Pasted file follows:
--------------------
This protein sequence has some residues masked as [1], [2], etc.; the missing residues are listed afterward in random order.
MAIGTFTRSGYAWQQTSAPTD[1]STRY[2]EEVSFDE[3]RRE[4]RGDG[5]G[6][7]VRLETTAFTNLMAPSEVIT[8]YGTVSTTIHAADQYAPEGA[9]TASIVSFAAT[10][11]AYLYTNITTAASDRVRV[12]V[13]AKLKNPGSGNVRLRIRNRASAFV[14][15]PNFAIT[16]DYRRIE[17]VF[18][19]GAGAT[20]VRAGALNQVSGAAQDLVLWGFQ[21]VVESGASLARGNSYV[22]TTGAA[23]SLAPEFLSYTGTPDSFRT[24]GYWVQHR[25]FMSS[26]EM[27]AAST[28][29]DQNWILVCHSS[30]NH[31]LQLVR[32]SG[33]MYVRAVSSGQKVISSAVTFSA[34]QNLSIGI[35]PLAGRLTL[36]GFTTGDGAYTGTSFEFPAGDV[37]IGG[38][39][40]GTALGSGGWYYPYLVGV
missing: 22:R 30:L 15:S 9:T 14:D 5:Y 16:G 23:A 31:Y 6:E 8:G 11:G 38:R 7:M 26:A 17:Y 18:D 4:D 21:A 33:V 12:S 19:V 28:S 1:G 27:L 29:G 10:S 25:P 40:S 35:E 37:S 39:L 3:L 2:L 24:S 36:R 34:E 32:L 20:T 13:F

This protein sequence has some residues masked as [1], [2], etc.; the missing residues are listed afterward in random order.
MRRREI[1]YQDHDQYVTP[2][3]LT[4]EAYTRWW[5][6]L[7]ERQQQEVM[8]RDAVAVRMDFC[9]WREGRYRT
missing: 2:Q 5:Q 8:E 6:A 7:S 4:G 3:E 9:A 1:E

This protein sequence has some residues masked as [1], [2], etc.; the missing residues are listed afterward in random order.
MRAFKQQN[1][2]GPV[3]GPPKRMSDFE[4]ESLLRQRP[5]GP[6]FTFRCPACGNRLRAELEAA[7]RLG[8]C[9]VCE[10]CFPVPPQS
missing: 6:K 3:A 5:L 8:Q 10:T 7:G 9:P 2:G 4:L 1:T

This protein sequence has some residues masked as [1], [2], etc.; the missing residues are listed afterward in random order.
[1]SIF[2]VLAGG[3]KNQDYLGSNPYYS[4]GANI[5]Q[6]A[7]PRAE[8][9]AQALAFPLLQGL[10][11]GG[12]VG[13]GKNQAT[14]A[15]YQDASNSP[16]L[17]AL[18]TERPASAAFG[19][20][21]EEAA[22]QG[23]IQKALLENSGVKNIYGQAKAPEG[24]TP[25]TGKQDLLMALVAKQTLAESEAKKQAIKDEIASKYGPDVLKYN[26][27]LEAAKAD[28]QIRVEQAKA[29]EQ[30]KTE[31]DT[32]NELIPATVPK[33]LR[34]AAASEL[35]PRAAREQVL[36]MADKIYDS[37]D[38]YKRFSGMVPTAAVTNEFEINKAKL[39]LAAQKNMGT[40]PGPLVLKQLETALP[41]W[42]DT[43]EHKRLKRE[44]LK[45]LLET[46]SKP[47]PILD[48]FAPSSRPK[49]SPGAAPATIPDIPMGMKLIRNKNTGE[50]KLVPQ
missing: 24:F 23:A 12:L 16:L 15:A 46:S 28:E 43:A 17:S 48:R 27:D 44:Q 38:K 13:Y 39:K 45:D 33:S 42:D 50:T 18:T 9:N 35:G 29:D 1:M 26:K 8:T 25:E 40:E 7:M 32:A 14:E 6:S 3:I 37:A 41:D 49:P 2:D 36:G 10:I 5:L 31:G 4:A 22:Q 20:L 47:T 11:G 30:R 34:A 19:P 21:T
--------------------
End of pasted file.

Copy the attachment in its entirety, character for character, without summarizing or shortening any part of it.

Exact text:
This protein sequence has some residues masked as [1], [2], etc.; the missing residues are listed afterward in random order.
MAIGTFTRSGYAWQQTSAPTD[1]STRY[2]EEVSFDE[3]RRE[4]RGDG[5]G[6][7]VRLETTAFTNLMAPSEVIT[8]YGTVSTTIHAADQYAPEGA[9]TASIVSFAAT[10][11]AYLYTNITTAASDRVRV[12]V[13]AKLKNPGSGNVRLRIRNRASAFV[14][15]PNFAIT[16]DYRRIE[17]VF[18][19]GAGAT[20]VRAGALNQVSGAAQDLVLWGFQ[21]VVESGASLARGNSYV[22]TTGAA[23]SLAPEFLSYTGTPDSFRT[24]GYWVQHR[25]FMSS[26]EM[27]AAST[28][29]DQNWILVCHSS[30]NH[31]LQLVR[32]SG[33]MYVRAVSSGQKVISSAVTFSA[34]QNLSIGI[35]PLAGRLTL[36]GFTTGDGAYTGTSFEFPAGDV[37]IGG[38][39][40]GTALGSGGWYYPYLVGV
missing: 22:R 30:L 15:S 9:T 14:D 5:Y 16:G 23:A 31:Y 6:E 8:G 11:G 38:R 7:M 26:A 17:Y 18:D 4:D 21:A 33:V 12:S 19:V 28:S 1:G 27:L 29:G 10:S 25:P 40:S 35:E 37:S 39:L 3:L 2:L 24:S 36:R 34:E 32:L 20:T 13:F

This protein sequence has some residues masked as [1], [2], etc.; the missing residues are listed afterward in random order.
MRRREI[1]YQDHDQYVTP[2][3]LT[4]EAYTRWW[5][6]L[7]ERQQQEVM[8]RDAVAVRMDFC[9]WREGRYRT
missing: 2:Q 5:Q 8:E 6:A 7:S 4:G 3:E 9:A 1:E

This protein sequence has some residues masked as [1], [2], etc.; the missing residues are listed afterward in random order.
MRAFKQQN[1][2]GPV[3]GPPKRMSDFE[4]ESLLRQRP[5]GP[6]FTFRCPACGNRLRAELEAA[7]RLG[8]C[9]VCE[10]CFPVPPQS
missing: 6:K 3:A 5:L 8:Q 10:T 7:G 9:P 2:G 4:L 1:T

This protein sequence has some residues masked as [1], [2], etc.; the missing residues are listed afterward in random order.
[1]SIF[2]VLAGG[3]KNQDYLGSNPYYS[4]GANI[5]Q[6]A[7]PRAE[8][9]AQALAFPLLQGL[10][11]GG[12]VG[13]GKNQAT[14]A[15]YQDASNSP[16]L[17]AL[18]TERPASAAFG[19][20][21]EEAA[22]QG[23]IQKALLENSGVKNIYGQAKAPEG[24]TP[25]TGKQDLLMALVAKQTLAESEAKKQAIKDEIASKYGPDVLKYN[26][27]LEAAKAD[28]QIRVEQAKA[29]EQ[30]KTE[31]DT[32]NELIPATVPK[33]LR[34]AAASEL[35]PRAAREQVL[36]MADKIYDS[37]D[38]YKRFSGMVPTAAVTNEFEINKAKL[39]LAAQKNMGT[40]PGPLVLKQLETALP[41]W[42]DT[43]EHKRLKRE[44]LK[45]LLET[46]SKP[47]PILD[48]FAPSSRPK[49]SPGAAPATIPDIPMGMKLIRNKNTGE[50]KLVPQ
missing: 24:F 23:A 12:L 16:L 15:A 46:S 28:E 43:A 17:S 48:R 27:D 44:Q 38:K 13:Y 39:K 45:D 33:S 42:D 50:T 18:T 9:N 35:G 29:D 1:M 26:K 8:T 25:E 40:E 7:M 32:A 14:E 6:S 3:I 37:A 41:D 49:P 2:D 36:G 10:I 5:L 31:G 4:A 22:Q 20:L 47:T 11:G 30:R 34:A 19:P 21:T